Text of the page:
TV wine ad survey: 1980s Richards Wild Irish Rose

Constellation Brands sold its birthright in this month’s $1.7 billion fire sale to E&J Gallo — Richards Wild Irish Rose is the brand that made the company wealthy

There were many surprises when Constellation Brands sold 30 of its labels to E&J Gallo this month, but perhaps the most surprising was that Richards Wild Rose was included in the deal. The sweet fortified wine was named after Richard Sands, the son of company founder Marvin Sands (and who would eventually become its chairman when Constellation  expanded around the world). How important was Richards Wild Irish Rose to Constellation’s success? As late as the beginning of this century, it was selling 30 million cases a year. Those are Barefoot numbers.

Obviously, those sales weren’t because of this commercial. It’s not as offensive as some, and it’s certainly not as stupid. Rather, it’s almost bland, as if the ad agency can’t decide how to market a product with a less than stellar reputation. And I can’t figure out why the blonde playing the bass is in the band, other than to shake her very 1980s hair.

Video courtesy of tvdays via You Tube

Wine of the week: Marques de Caceras Verdejo 2018

Marques de Caceras verdejoThe Marques de Caceras verdejo is grocery store wine that does what grocery store wine should do — it’s cheap, drinkable, and available

Quality grocery store wine should do a couple of things. First, it should be fairly priced, and not include a premium for a cute label or the marketing budget. Second, it should taste like what it is, so no cabernet sauvignon that tastes like a sweet red blend and no sauvignon blanc that tastes like a sweet white blend. That both of those are increasingly rare these days speaks to the crisis in cheap wine.

Which is where the Marques de Caceras verdejo ($9, sample, 13.5%) comes in. It’s a Spanish white made with the verdejo grape, so it fills two of the requirements for quality cheap wine – less expensive region and less known grape. And it does what quality grocery wine should do, too.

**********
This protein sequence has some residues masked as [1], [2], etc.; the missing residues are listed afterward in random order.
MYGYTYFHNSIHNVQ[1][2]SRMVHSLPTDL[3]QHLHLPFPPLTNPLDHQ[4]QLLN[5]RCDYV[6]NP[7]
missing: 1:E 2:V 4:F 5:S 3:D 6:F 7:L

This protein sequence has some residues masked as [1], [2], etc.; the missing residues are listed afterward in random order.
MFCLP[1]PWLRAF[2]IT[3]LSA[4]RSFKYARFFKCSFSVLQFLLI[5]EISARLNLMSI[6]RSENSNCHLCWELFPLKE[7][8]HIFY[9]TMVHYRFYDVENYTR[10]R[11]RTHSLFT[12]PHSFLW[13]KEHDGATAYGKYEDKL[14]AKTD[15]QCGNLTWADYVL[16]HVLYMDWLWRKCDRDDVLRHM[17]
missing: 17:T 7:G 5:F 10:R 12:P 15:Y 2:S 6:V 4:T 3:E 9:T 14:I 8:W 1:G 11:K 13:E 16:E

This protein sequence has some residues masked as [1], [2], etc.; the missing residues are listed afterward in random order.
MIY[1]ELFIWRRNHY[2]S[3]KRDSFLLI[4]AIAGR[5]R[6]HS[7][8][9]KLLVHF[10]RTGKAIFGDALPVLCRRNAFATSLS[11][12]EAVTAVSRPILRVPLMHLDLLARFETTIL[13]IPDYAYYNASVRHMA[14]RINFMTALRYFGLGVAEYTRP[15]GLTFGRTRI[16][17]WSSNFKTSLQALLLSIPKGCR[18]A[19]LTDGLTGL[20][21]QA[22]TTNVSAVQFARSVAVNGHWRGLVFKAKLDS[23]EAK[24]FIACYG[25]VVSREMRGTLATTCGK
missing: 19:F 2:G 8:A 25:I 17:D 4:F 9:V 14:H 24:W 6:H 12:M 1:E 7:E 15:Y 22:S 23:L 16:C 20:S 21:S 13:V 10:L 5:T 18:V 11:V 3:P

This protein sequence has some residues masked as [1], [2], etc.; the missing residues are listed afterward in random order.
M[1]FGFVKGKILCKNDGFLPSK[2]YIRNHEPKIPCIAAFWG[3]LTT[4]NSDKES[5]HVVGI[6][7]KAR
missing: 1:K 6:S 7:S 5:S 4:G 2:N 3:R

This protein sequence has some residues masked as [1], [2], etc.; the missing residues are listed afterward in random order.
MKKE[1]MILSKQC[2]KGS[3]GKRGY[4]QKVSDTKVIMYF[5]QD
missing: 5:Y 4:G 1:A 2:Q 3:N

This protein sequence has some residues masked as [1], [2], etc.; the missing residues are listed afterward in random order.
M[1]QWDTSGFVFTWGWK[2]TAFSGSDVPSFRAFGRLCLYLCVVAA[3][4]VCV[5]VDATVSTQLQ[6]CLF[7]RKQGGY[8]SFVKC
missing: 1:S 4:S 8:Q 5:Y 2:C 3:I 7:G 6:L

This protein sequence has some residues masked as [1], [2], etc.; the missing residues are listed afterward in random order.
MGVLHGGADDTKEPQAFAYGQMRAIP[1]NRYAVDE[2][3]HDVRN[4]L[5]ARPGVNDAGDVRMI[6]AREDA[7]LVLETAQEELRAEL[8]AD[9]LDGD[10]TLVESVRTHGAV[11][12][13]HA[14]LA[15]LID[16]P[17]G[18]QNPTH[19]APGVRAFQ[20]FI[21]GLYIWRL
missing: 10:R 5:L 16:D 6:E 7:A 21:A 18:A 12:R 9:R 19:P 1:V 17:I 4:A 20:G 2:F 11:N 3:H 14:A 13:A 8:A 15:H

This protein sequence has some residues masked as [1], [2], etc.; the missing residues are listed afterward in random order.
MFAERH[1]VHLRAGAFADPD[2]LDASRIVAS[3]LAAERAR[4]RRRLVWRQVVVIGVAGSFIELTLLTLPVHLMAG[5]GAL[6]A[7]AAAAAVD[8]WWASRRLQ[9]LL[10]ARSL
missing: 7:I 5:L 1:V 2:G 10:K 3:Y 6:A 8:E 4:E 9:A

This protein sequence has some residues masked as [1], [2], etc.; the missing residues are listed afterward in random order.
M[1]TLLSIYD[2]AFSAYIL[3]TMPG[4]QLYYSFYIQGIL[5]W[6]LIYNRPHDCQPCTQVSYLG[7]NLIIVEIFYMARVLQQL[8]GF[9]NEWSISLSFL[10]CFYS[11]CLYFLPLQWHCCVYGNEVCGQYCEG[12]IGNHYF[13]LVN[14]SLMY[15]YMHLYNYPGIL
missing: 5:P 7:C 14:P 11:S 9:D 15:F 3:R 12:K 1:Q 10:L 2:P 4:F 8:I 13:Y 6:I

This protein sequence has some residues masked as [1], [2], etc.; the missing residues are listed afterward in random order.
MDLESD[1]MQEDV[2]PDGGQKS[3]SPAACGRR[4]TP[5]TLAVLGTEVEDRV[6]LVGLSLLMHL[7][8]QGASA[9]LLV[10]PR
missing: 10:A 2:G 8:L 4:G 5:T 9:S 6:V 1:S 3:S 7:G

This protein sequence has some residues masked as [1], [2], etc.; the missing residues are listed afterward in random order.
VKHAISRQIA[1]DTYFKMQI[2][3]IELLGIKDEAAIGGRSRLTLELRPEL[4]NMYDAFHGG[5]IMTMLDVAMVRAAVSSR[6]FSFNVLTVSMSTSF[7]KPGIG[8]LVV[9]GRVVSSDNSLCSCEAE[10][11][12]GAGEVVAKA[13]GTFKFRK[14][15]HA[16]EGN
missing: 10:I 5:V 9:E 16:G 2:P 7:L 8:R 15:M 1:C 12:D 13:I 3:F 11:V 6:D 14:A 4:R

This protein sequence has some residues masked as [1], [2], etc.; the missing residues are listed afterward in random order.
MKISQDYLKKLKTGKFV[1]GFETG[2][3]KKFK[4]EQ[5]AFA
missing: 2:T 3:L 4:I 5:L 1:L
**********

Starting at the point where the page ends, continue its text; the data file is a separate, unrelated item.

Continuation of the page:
That means the Marques de Caceras verdejo is fairly priced, and it more or less tastes like verdejo – lots of lemon fruit and a clean finish. It’s simple, and the fruit could be less New World in approach, but it’s not insulting. This is the kind of wine for Tuesday night when you have to stop at the supermarket on the way home to get something for dinner, and you want wine as well.

Winebits 589: The world revolves around the three-tier system edition

three-tierThis week’s wine news: It’s all about three-tier — a merger called off because it would have raised pricers, the “unique” U.S. distribution system, and tussling in New Jersey

No deal: Breakthru Beverage Group and Republic National Distributing Company, which had announced a $12 billion merger in 2017, have called it off. The reason? The Federal Trade Commission, which oversees these deals, said it would have caused “likely anticompetitive harm.” An FTC official said the agency found that “this transaction likely would have resulted in higher prices and diminished service in the distribution of wine and spirits in several states.” The Wine Curmudgeon, who is not an attorney and doesn’t pretend to know anything about anti-trust law, has just one question. If this deal was anticompetitive, why did the FTC allow the 2016 Southern-Glazer’s merger, worth $16.5 billion, to go through? The new company controls one-quarter of the wholesale spirits and wine market, and is bigger than the next three companies combined.

Just a happy family: Who knew that alcohol distribution was just another family business? That’s the latest from the industry’s trade group, the Wine and Spirits Wholesalers Association, which wants the world to know the “story of wholesalers and the three-tier system while highlighting the value and uniqueness of America’s beverage alcohol system.” The Wine Curmudgeon, who does know how to read a news release, got a giggle out of this one. Unique indeed – so unique that almost no one but liquor law attorneys and wholesalers understand how the damned thing works. And yes, value, especially when the FTC doesn’t object.

Not in Jersey: New Jersey’s legislators are trying to decide if they should loosen the state’s direct shipping law, one of the most restrictive in the country. The article is exceptionally well written by Bloomberg.com reporter Stacie Sherman – easy to understand, direct, and almost devoid of winespeak and legalese. In other words, it’s everything almost all other mainstream media booze stories aren’t. My favorite part? Her description of three-tier: A “patchwork of laws that, as with those governing so many other industries, were ill-suited for the advent of e-commerce.”